• Marketing mix
      • Financial and non-financial rewards
      • Inventory management
      • Location decisions
      • Day-to-day customer service decisions
      • Recruitment, selection, and training processes


    The links between mission, corporate objectives, and strategy

    Mission = the overriding goal of the business and the reason for its existence. A mission provides a strategic perspective for the business and a vision for the future


    Corporate Objectives = those that relate to the business as a whole. They are usually set by the top management of the business and they provide the focus for setting more detailed objectives for the main functional activities of the business

    • Mission statements inform corporate objectives which then inform the strategy for the firm and then the tactics


    The impact of strategic decision making on functional decision making

    How strategic decisions are made:

    • Most business decisions involve middle-ranking executives making decisions based on a combination of a recommendation from decision trees and investment appraisal. Recommendations are based off of careful research
    • By contrast, even though strategic decisions can be worth millions or even billions they often are made by managers that have very little to go on




    The impact of strategic decision making on functional decision making:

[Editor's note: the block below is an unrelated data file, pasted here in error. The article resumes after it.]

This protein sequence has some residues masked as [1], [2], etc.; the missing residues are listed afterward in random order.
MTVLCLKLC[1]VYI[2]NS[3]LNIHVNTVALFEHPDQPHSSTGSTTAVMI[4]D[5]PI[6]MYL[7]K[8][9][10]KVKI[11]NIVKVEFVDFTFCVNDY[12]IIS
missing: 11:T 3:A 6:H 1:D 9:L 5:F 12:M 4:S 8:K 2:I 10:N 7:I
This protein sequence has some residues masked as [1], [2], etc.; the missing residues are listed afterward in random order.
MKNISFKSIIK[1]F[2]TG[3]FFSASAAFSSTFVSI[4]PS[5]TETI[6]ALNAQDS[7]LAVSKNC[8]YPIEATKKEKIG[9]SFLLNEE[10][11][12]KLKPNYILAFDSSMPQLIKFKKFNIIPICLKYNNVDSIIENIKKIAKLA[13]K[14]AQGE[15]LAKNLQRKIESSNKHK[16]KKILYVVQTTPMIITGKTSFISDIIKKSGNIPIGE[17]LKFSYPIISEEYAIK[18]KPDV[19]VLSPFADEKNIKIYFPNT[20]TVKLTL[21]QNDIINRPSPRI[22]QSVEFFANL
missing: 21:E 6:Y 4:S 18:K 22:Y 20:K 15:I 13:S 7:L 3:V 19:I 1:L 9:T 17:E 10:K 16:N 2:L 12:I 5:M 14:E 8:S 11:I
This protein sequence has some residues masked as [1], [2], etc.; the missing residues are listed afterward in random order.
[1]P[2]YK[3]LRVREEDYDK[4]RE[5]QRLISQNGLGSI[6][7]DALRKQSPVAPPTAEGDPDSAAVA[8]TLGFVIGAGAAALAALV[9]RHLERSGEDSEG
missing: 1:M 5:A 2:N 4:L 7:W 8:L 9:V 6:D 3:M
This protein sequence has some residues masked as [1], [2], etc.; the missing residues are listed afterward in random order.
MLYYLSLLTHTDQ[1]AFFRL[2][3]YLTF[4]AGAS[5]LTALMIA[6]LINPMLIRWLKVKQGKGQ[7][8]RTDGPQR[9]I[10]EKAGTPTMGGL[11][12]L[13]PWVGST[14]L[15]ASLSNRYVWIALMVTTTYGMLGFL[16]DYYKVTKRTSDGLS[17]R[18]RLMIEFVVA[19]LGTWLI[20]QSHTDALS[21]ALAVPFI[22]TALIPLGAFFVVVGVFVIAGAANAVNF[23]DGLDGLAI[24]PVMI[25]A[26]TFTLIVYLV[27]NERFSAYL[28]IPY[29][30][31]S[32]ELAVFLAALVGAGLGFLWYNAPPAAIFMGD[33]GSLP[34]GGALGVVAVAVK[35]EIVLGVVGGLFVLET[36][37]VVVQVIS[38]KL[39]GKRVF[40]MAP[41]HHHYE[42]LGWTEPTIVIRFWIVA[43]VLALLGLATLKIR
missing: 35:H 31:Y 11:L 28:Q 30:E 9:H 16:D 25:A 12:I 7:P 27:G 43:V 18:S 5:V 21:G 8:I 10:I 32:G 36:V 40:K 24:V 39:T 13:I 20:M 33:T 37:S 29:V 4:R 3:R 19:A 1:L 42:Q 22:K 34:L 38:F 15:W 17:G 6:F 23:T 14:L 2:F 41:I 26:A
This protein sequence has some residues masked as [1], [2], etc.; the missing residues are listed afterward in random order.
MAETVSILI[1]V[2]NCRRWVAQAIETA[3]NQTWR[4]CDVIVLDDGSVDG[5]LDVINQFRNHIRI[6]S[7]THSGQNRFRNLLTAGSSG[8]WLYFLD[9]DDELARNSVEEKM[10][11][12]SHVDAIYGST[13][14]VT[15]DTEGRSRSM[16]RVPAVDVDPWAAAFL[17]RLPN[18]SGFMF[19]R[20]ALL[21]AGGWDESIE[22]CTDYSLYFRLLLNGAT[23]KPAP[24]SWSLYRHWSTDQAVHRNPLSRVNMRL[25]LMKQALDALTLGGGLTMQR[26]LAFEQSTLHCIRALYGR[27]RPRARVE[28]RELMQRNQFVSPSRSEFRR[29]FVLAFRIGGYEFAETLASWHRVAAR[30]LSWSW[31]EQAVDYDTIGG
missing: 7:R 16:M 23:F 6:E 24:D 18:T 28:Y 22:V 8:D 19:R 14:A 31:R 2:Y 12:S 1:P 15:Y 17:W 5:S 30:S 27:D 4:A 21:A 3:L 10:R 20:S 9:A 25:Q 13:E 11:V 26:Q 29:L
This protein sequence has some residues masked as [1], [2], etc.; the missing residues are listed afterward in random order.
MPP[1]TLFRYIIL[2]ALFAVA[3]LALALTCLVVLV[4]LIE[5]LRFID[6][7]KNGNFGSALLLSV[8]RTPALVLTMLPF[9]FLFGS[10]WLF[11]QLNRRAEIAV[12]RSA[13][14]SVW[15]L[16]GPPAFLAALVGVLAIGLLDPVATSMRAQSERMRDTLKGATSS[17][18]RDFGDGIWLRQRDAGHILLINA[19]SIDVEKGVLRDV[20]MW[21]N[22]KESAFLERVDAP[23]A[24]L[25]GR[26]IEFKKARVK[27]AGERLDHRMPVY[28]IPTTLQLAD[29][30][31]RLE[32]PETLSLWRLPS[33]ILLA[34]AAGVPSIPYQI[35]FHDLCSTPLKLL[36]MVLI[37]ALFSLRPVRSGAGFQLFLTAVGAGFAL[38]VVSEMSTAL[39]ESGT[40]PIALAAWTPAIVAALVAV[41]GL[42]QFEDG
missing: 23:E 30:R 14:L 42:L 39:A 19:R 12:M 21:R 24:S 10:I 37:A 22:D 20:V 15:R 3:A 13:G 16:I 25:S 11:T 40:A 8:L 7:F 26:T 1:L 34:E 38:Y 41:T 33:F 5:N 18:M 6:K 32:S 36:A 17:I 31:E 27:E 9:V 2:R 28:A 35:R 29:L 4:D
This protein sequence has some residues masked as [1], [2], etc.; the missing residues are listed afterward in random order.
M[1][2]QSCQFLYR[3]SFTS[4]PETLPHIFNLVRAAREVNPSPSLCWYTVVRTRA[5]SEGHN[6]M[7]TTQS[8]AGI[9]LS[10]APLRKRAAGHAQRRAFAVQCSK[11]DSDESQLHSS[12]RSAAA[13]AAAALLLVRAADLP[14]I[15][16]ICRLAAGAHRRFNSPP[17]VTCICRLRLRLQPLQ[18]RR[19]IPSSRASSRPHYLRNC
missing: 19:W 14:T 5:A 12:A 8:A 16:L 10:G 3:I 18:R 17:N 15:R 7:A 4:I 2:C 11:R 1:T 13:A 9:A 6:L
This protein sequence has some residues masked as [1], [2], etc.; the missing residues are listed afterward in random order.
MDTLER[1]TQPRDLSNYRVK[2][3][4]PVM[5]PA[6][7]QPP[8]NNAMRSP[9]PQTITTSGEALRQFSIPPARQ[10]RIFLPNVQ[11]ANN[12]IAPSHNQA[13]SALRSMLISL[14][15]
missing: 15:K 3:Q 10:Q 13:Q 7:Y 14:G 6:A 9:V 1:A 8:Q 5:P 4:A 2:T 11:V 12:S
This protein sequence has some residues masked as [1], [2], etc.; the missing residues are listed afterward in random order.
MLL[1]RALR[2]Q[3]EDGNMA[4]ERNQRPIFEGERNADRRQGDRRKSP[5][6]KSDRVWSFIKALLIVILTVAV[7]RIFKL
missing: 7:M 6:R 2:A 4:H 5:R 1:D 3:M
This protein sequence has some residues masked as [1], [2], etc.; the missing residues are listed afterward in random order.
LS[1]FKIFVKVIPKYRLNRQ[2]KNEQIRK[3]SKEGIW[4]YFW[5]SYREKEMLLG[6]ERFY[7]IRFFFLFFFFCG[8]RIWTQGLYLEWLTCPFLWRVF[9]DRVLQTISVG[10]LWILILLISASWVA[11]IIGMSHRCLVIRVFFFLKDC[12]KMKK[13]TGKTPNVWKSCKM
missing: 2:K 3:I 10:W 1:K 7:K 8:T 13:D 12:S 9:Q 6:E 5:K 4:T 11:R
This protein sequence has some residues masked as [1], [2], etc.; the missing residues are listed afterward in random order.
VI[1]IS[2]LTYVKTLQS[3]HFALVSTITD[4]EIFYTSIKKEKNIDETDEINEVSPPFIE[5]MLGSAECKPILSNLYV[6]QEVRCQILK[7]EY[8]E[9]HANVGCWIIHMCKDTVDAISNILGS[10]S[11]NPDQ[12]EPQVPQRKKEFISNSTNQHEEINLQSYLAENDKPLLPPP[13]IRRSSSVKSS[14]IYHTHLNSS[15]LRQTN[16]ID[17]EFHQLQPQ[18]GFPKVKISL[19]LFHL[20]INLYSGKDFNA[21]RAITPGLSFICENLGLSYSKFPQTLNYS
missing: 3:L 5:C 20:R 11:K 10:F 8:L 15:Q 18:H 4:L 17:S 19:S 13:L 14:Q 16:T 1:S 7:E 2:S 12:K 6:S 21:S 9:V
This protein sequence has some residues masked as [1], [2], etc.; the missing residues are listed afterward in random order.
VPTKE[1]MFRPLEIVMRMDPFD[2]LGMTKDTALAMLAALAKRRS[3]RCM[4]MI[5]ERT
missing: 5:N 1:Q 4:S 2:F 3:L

• When a strategic decision is made new objectives need to be set that will affect functional departments. Each of the 4 departments will get its own objectives set, each of the four will aim to knit the objectives together in order to meet the wider objectives of the business.


    Functional strategies:

    • A strategy is a medium to long term plan for meeting objectives. This should be the result of a careful process of though and decisions throughout the business. Although key decisions will almost always be made at the top. A useful approach to decision making is known as ‘scientific decision making’ – it shows that strategy must be:
      • Based on clear objectives
      • Based on firm evidence of the market and the problem/opportunity, including as much factual. quantitative evidence as possible (e.g. trends in market size, data on costs, sales forecasts)
      • Looking for options (alternative theories, e.g.to meet an objective of higher market share firms could launch a new product)
      • Be based on as scientific a test of the alternatives as possible
      • Control the approach decided on – the final stage


    The value of SWOT analysis

    SWOT Analysis = a method for analysing a business, its resources and its environment – it focuses on the internal strengths and weaknesses of a business (compared with competitors) and the key external opportunities and threats for the business.


    SWOT looks at:

    • Internal strengths
    • Internal weaknesses
    • Opportunities in the external environment
    • Threats in the external environment


    Aims of a SWOT analysis:

    • What the business does better than the competition
    • What competitors do better
    • Whether it is making the most of the opportunities available
    • How a business should respond to changes in its external environment


    Strengths and weaknesses:

    • Are internal to the business
    • Relate to the present situation


    Opportunities and threats:

    • Are external to the business
    • Relate to changes in the environment which will impact the business